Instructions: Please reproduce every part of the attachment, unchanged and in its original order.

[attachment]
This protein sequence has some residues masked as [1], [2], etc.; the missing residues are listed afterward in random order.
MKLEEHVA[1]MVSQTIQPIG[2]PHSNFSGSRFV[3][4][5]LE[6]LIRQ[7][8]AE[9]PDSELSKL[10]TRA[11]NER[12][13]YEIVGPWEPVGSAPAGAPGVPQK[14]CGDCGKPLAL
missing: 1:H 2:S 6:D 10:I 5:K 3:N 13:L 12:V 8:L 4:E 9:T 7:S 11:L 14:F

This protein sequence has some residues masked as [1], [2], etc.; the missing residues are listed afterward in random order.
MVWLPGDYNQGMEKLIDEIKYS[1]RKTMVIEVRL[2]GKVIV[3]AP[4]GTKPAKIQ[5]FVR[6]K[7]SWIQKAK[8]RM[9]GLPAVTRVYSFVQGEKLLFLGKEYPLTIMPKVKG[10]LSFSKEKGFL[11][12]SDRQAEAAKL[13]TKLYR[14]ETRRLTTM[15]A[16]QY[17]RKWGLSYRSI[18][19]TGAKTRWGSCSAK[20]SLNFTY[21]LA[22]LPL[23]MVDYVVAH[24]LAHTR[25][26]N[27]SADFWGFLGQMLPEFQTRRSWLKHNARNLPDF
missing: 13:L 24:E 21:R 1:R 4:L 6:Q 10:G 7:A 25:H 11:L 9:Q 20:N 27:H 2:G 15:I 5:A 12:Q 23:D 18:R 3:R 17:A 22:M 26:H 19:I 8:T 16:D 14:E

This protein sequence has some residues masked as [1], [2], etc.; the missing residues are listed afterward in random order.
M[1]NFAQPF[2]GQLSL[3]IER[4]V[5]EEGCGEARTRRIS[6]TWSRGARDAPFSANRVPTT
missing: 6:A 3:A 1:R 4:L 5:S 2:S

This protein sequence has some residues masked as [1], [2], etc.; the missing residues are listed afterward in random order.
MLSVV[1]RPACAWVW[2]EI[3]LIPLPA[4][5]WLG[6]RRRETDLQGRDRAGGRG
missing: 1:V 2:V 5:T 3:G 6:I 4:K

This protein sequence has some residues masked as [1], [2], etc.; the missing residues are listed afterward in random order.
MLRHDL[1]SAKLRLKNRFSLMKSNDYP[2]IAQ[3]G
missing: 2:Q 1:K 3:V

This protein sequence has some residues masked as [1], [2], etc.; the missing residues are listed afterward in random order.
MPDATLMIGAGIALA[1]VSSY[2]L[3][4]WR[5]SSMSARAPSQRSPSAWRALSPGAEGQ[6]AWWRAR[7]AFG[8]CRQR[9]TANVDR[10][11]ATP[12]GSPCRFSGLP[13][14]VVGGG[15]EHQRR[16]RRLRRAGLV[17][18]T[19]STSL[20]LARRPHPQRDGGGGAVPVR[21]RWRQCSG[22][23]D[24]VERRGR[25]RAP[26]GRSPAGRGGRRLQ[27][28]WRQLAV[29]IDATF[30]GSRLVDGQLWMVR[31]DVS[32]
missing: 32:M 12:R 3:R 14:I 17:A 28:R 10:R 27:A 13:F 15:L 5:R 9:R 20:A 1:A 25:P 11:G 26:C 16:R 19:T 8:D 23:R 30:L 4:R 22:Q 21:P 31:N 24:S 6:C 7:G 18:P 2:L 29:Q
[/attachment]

This protein sequence has some residues masked as [1], [2], etc.; the missing residues are listed afterward in random order.
MKLEEHVA[1]MVSQTIQPIG[2]PHSNFSGSRFV[3][4][5]LE[6]LIRQ[7][8]AE[9]PDSELSKL[10]TRA[11]NER[12][13]YEIVGPWEPVGSAPAGAPGVPQK[14]CGDCGKPLAL
missing: 1:H 2:S 6:D 10:I 5:K 3:N 13:L 12:V 8:L 4:E 9:T 7:S 11:L 14:F

This protein sequence has some residues masked as [1], [2], etc.; the missing residues are listed afterward in random order.
MVWLPGDYNQGMEKLIDEIKYS[1]RKTMVIEVRL[2]GKVIV[3]AP[4]GTKPAKIQ[5]FVR[6]K[7]SWIQKAK[8]RM[9]GLPAVTRVYSFVQGEKLLFLGKEYPLTIMPKVKG[10]LSFSKEKGFL[11][12]SDRQAEAAKL[13]TKLYR[14]ETRRLTTM[15]A[16]QY[17]RKWGLSYRSI[18][19]TGAKTRWGSCSAK[20]SLNFTY[21]LA[22]LPL[23]MVDYVVAH[24]LAHTR[25][26]N[27]SADFWGFLGQMLPEFQTRRSWLKHNARNLPDF
missing: 13:L 24:E 21:R 1:R 4:L 6:Q 10:G 7:A 25:H 11:L 9:Q 20:N 27:H 2:G 15:I 5:A 12:Q 23:D 18:R 3:R 17:A 22:M 26:H 19:I 8:T 16:D 14:E

This protein sequence has some residues masked as [1], [2], etc.; the missing residues are listed afterward in random order.
M[1]NFAQPF[2]GQLSL[3]IER[4]V[5]EEGCGEARTRRIS[6]TWSRGARDAPFSANRVPTT
missing: 6:A 3:A 1:R 4:L 5:S 2:S

This protein sequence has some residues masked as [1], [2], etc.; the missing residues are listed afterward in random order.
MLSVV[1]RPACAWVW[2]EI[3]LIPLPA[4][5]WLG[6]RRRETDLQGRDRAGGRG
missing: 1:V 2:V 5:T 3:G 6:I 4:K

This protein sequence has some residues masked as [1], [2], etc.; the missing residues are listed afterward in random order.
MLRHDL[1]SAKLRLKNRFSLMKSNDYP[2]IAQ[3]G
missing: 2:Q 1:K 3:V

This protein sequence has some residues masked as [1], [2], etc.; the missing residues are listed afterward in random order.
MPDATLMIGAGIALA[1]VSSY[2]L[3][4]WR[5]SSMSARAPSQRSPSAWRALSPGAEGQ[6]AWWRAR[7]AFG[8]CRQR[9]TANVDR[10][11]ATP[12]GSPCRFSGLP[13][14]VVGGG[15]EHQRR[16]RRLRRAGLV[17][18]T[19]STSL[20]LARRPHPQRDGGGGAVPVR[21]RWRQCSG[22][23]D[24]VERRGR[25]RAP[26]GRSPAGRGGRRLQ[27][28]WRQLAV[29]IDATF[30]GSRLVDGQLWMVR[31]DVS[32]
missing: 32:M 12:R 3:R 14:I 17:A 28:R 10:R 27:A 13:F 15:L 5:R 9:R 20:A 1:A 25:P 11:G 26:C 16:R 19:T 8:D 23:R 30:L 4:R 22:Q 21:P 31:N 24:S 6:C 7:G 18:P 2:L 29:Q